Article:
This section will also serve as a starting point for the requirements that will be defined during the plan development stage (Step 3 of the toolkit workflow). As such, considerable thought should be given to this section, and as many stakeholders as possible should be consulted. Objectives should always focus on the issue (what needs to be done and why) and not on a specific solution (how something will be done).

This section should be used to identify what is clearly out of scope. An example could be “this policy and the ensuing plan do not encompass greater issues related to the museum’s IT strategy.” Stating what is out of scope will help better define the focus of the policy and plan, and it will reduce the likelihood of the project succumbing to scope creep (where the scope of a project continues to grow). Out-of-scope issues may still be relevant to the chosen digital preservation solution (for instance, the resulting digital preservation plan might need to mesh with the museum’s new IT strategy), but these out-of-scope issues do not need to be resolved in the digital preservation policy.

Section 4: compliancy statement

This section should be completed during the initial draft of the policy (Step 2 of the toolkit workflow).

This section outlines which standards, principles and best practices the policy and plan will follow. Unlike the Digital Preservation Policy Framework: Development Guideline Version 2.1, compliance may not be to the OAIS framework reference model. Instead, compliance can be to any commonly accepted digital preservation standard, guideline or practice. Examples include materials found in CHIN’s Digital Preservation Toolkit, a digital preservation metadata standard and materials taught in a digital preservation course. By stating the materials with which you intend to comply, you indicate the degree to which you are committed to following standards and best practices. Be sure, however, that your chosen solution does indeed comply with the documents mentioned in this section.

Section 5: reference to a chosen digital preservation plan

This section is completed after the action plan (Step 3 of the toolkit workflow) has been selected and developed. In it, evidence is given that appropriate due diligence has been carried out in the following categories:

Section 6: triggers for revision

This section is completed after the plan (Step 3 of the toolkit workflow) has been completed.

It indicates when this digital preservation policy should be reviewed and revised. Typical triggers stated here include the following:

Section 7: definitions

The digital preservation policy should be readable by any staff member, including the institution’s executive. Any technical term that is specific to digital preservation, and which may not be commonly known, should be included in this section.

Section 8: references

Any reference to external or internal documents should be included in this section.

Addendum: digital asset retention and disposition schedule

If all digital assets are to be preserved indefinitely (keeping in mind that there is work in doing this), then this should be stated in the digital preservation policy’s goals and objectives section. In this case, no addendum is required.

Barring that, an addendum that states how long each type of digital asset should be retained can be included in this section. A simple way of stating this information is to include a digital asset retention and disposition schedule, which consists of a table listing the institution’s digital asset categories (determined in Step 1 of the toolkit workflow) and the number of years these items should be retained.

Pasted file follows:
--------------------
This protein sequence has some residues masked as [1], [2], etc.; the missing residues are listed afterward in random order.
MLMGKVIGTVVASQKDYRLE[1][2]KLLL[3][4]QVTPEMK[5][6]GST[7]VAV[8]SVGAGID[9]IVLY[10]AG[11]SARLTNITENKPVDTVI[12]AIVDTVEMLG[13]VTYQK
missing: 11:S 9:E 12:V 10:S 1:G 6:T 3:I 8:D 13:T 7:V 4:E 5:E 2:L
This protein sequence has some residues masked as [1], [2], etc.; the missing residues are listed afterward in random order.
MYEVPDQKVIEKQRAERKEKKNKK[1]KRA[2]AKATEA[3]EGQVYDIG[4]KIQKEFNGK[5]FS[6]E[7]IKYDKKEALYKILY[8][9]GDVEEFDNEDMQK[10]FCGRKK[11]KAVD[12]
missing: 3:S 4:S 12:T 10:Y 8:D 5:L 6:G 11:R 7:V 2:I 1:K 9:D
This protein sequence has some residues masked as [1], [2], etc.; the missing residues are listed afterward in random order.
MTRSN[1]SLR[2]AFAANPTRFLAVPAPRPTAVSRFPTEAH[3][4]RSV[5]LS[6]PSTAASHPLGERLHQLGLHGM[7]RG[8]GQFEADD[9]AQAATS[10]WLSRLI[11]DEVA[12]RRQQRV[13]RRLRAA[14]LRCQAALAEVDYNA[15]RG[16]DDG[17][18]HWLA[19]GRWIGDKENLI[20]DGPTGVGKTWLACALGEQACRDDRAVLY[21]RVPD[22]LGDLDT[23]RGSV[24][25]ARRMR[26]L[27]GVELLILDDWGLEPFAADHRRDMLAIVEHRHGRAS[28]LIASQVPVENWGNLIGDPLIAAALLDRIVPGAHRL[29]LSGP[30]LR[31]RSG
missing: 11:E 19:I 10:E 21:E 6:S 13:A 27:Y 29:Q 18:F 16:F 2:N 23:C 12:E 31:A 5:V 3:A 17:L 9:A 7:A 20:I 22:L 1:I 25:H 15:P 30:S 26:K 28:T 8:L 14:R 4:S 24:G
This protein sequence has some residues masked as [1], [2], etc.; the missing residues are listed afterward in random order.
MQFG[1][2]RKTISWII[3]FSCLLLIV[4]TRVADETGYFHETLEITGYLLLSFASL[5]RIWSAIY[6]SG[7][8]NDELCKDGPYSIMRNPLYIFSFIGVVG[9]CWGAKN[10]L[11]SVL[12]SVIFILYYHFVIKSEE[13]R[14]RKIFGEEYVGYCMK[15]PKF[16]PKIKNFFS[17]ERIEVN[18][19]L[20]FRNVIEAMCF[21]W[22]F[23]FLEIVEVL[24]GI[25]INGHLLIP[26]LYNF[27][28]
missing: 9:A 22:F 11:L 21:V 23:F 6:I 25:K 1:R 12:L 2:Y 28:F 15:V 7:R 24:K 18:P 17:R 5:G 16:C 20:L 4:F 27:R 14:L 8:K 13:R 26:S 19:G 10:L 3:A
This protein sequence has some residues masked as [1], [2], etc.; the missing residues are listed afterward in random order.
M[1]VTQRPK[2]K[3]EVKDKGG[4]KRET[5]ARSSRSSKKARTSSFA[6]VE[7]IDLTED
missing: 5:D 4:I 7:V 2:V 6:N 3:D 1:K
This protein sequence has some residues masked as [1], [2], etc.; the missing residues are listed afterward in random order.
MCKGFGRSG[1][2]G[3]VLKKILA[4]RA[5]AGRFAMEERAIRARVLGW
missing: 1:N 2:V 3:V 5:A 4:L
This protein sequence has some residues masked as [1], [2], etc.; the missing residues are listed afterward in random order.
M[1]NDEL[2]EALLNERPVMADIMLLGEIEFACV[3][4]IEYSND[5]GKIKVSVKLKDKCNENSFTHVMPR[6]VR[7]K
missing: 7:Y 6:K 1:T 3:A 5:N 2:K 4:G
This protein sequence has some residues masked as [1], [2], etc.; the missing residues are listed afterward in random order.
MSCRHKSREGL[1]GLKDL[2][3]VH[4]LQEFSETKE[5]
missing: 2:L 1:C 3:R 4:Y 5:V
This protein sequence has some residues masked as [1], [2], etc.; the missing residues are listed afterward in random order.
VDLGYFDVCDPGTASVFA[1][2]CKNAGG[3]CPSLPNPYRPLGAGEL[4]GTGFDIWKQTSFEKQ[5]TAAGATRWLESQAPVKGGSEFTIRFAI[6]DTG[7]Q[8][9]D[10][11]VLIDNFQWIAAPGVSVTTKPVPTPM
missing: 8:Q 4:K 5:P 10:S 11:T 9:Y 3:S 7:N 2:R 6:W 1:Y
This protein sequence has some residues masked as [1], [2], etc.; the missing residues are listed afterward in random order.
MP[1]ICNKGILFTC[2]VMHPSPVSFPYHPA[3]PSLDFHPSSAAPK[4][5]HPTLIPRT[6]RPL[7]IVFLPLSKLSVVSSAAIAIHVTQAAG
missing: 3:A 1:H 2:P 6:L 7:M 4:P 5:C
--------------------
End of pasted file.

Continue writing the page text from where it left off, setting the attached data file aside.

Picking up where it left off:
Another method would be to categorize objects into meaningful groups such as “Objects of Transitory Nature,” “Objects of Enduring Value” and “Objects of Business Value.” Then, provide retention rules for each of these categories.

Regardless of the method used, this addendum should be relatively short in length. It is typically one or two pages.


CHIN would like to thank Paul Durand of the Canadian War Museum and Jean-Luc Vincent of Parks Canada for their review and contributions.


authentic object
Object that has the quality of being genuine or being what it purports to be. An electronic copy of a newspaper article is authentic if it indeed is a copy (image or text) of the article referred to in its metadata.
object with integrity
Object that was preserved without alteration or, at least, without alteration of any information that the object represents. A digital copy of a newspaper article, for instance, has integrity if it can be established that the information represented in the copy has not been altered in any way.
reliable object
Object that is associated with a complete, accurate and controlled record. An electronic copy of a newspaper article, for instance, is reliable object if it is a complete copy of the article and if all information (metadata) about the article has been detailed in full.
useable object
Object that can be easily accessed. This refers to properties such as their availability, discoverability, searchability and completeness.


Canadian Heritage Information Network. How to Use the Digital Preservation Toolkit. Ottawa, ON: Canadian Heritage Information Network, 2018.

Lee, B. “Authenticity, Accuracy and Reliability: Reconciling Arts-related and Archival Literature.” (PDF format) (discussion paper, InterPARES 2 Project, Domain 2, School of Music, University of Windsor, Ontario, September 2005).

McGovern, N. Y. Digital Preservation Policy Framework: Development Guideline Version 2.1. Canadian Heritage Information Network, n.d. This work is licensed under a Creative Commons Attribution-NonCommercial-ShareAlike 3.0 Unported License.

© Government of Canada, Canadian Heritage Information Network, 2021

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Cat. No.: CH44-170/2021E-PDF